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Little River Wetlands Project (LRWP) is a nonprofit land trust founded in 1990 with the goal of restoring and preserving wetlands in the watershed of the Little River, a headwater tributary of the Wabash River.


Our mission is to restore and protect wetlands in the historic watershed of the Little River, a major tributary of the Wabash River, and to provide educational opportunities that encourage good stewardship of wetlands and other natural ecosystems.


Little River Wetlands Project (LRWP) protects more than 1,300 acres of wetlands in the Little River watershed. In addition to Eagle Marsh, Arrowhead Marsh, Arrowhead Prairie and Buttonbush Bottoms, LRWP also co-owns Little River Landing with ACRES Land Trust.

Hours and Cost
Our hours are open from dawn to dusk, 365 days a year, at no cost. The green gate at Eagle Marsh will be open Monday-Thursday, 11am-3pm. Please do not park in front of gate when closed, you may park at the Gateway Parking Lot paralleling Engle Road and walk around the green gate into the preserve. The gate at the Arrowhead Preserves will be open for public programming only. When the gate is closed, you're welcome to park in front of the split rail fence and walk around it.

Trail Regulations
Enjoy our preserves, but please let it stay wild!

To protect our wildlife, do not bring in or remove animals or plants of any kind. Imported species can carry diseases or cause other problems. Please take your trash out with you.

As much as we love dogs, they are NOT allowed on any of our preserves.

Field trips for groups/classes

Click here for an application to bring a class/group to a LRWP preserve

Little River Landing

Little River Landing is a 53-acre preserve located near the confluence of the Little River and the Wabash River in Huntington, Indiana. Most of the preserve lies between the two rivers while the remainder is across the Little River on its west bank (see map). The preserve is jointly owned by LRWP and ACRES Land Trust.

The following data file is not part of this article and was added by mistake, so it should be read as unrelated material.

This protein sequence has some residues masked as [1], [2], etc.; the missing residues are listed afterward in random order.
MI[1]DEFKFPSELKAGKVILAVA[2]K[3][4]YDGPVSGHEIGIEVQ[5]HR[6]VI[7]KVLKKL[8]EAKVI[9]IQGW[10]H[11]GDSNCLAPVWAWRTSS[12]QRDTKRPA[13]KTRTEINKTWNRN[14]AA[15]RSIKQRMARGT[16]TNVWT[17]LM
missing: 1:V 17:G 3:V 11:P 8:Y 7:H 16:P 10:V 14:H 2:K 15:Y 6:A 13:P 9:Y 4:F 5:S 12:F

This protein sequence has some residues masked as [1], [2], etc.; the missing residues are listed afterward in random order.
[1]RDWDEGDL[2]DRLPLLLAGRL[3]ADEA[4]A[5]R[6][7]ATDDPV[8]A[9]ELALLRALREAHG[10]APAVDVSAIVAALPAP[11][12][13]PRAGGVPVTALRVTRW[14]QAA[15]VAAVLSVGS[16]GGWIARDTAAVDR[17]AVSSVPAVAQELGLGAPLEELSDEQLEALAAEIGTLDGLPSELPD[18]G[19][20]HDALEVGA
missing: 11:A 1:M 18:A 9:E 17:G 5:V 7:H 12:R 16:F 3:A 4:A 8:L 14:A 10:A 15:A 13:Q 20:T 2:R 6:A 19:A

arrowhead marsh

Arrowhead Marsh spans 97 acres and features nearly two miles of nature trails that wind through marsh, native tallgrass prairie and mature woods. Beautiful wildflowers can be seen the spring summer and fall. The marsh is home to grassland birds, ducks and other water birds, amphibians, and mammals, such as fox, mink and deer. (Note: After periods of rain or during spring snowmelt, the Arrowhead Marsh trail or parking area may be too wet to use.)

arrowhead Prairie

Arrowhead Prairie is located on 158 acres of land that’s been restored to prairie, wetland and woods. An educational garden features native grasses, sedges and wildflowers found in the Arrowhead preserves. Hikers can take a half-mile trail through tallgrass prairie or take two other trails that span three miles through the preserve. Over 98% of Indiana's original grasslands have been destroyed, making preserves like this one vital for wildlife—especially ground-nesting birds—that need such habitats. Many of these birds, such as the Henslow’s sparrows seen at Arrowhead Prairie last summer, are in serious decline.


At 831 acres, Eagle Marsh is the largest nature preserve in Allen County. Hikers can access the preserve’s varied habitats of shallow-water wetland, sedge meadow, prairie, mature forest and young trees through a 14-mile network of trails.

More than 250 kinds of birds and numerous other wild creatures have been seen at Eagle Marsh, including 28 bird and two amphibian species endangered or of special concern in Indiana. Bald eagles are often found at the preserve and have a nest just off the property.

buttonbush bottoms

Buttonbush Bottoms is a 25-acre restored wetland located between LRWP’s Arrowhead Marsh and Arrowhead Prairie preserves and Eagle Marsh. Land adjacent to or near existing protected properties is especially valuable to wildlife because such “habitat corridors” allow birds as well as smaller creatures, such as frogs and turtles, to move from area to area to prevent isolated populations from losing strength due to inbreeding. The preserve was named for buttonbush, a native wetland shrub found there. “Bottoms” describes low-lying land along a waterway. Buttonbush Bottoms land was donated by Denyel Bond and her mother, Patricia Hulse, late in 2014.

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